Kentucky Legislators Grill Cabinet Officials for Not Disclosing Fraud-Comitting WIC Vendors

Jul 10, 2015

Credit fns.usda.gov

State officials won’t disclose the names or locations of Kentucky grocery stores accused of fraud in the Women, Infants and Children food assistance program.

Citing a U.S Department of Agriculture regulation, the state Health and Family Services Cabinet restricts the disclosure of businesses that violate the WIC program’s rules even though the names of customers who make fraudulent purchases using WIC money become public record.

The program was the center of a legislative committee meeting on Thursday. Rep. Steve Riggs, a Louisville Democrat, said it was unusual that WIC vendors’ identities were protected while violations in every other industry were public record.

“Daycares, coal mines, there’s all kinds of fines and punishments but none of that is kept confidential. Do you know of any other business besides the WIC vendor in which we keep their name confidential,” Riggs said.

About 120,000 women, infants and children in Kentucky currently use the WIC program, which is funded by the federal government and available for households that earn less than $44,000 per year.

Kentucky’s 743 WIC-approved vendors receive on-site visits every two years and have to meet requirements on nutritional value, pricing and other matters.

As first reported by the Lexington Herald-Leader, at least 16 stores in Kentucky received WIC disqualification letters in 2014. In response to an open records request, the newspaper received records of the investigations into the stores with addresses and identifying information redacted.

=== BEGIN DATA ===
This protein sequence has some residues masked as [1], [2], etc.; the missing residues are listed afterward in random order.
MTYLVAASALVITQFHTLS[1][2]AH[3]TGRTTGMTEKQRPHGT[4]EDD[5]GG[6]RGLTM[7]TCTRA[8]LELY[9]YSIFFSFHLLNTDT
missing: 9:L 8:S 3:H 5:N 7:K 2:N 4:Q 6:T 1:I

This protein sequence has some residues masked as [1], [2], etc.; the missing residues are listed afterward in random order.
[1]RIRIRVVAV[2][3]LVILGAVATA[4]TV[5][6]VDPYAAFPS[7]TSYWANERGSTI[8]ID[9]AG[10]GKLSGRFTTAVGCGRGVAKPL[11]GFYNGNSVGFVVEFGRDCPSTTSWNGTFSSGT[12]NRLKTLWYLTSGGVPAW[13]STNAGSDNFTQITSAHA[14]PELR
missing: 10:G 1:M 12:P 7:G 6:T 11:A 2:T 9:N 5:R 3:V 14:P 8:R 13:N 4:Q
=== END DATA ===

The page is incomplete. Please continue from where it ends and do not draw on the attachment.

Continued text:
The reasons a business might be censured include overcharging WIC recipients or let customers purchase liquor, cigarettes, expired food or other unauthorized products using WIC money.

If the agency finds a vendor guilty of fraudulent activity, they can be suspended or removed from the WIC program.

Sen. Danny Carroll, a Paducah Republican, said more of a deterrent is needed to keep vendors from committing fraud.

“I feel like that if it’s to that extent then they should be turned over to law enforcement for possible prosecution just like it would for the recipient of the benefit if they violate the law,” Carroll said.

David Lovely, a staff attorney for the Cabinet for Health and Family Services, said that by protecting the identity of businesses, the state is following orders from the USDA, which funds the WIC program.

“Given the fact that they’re 100 percent funding it, it’s just not something that we as an agency are going to ignore their wishes,” Lovely said.

Riggs said Kentucky needs to join states that ignore the USDA regulation.

“It just doesn’t make sense and I know you’re relying on ‘this is what the Feds tell you to do, but other states don’t agree with that interpretation,” Riggs.

According to the Herald-Leader, Massachusetts occasionally publishes the names of WIC violators online.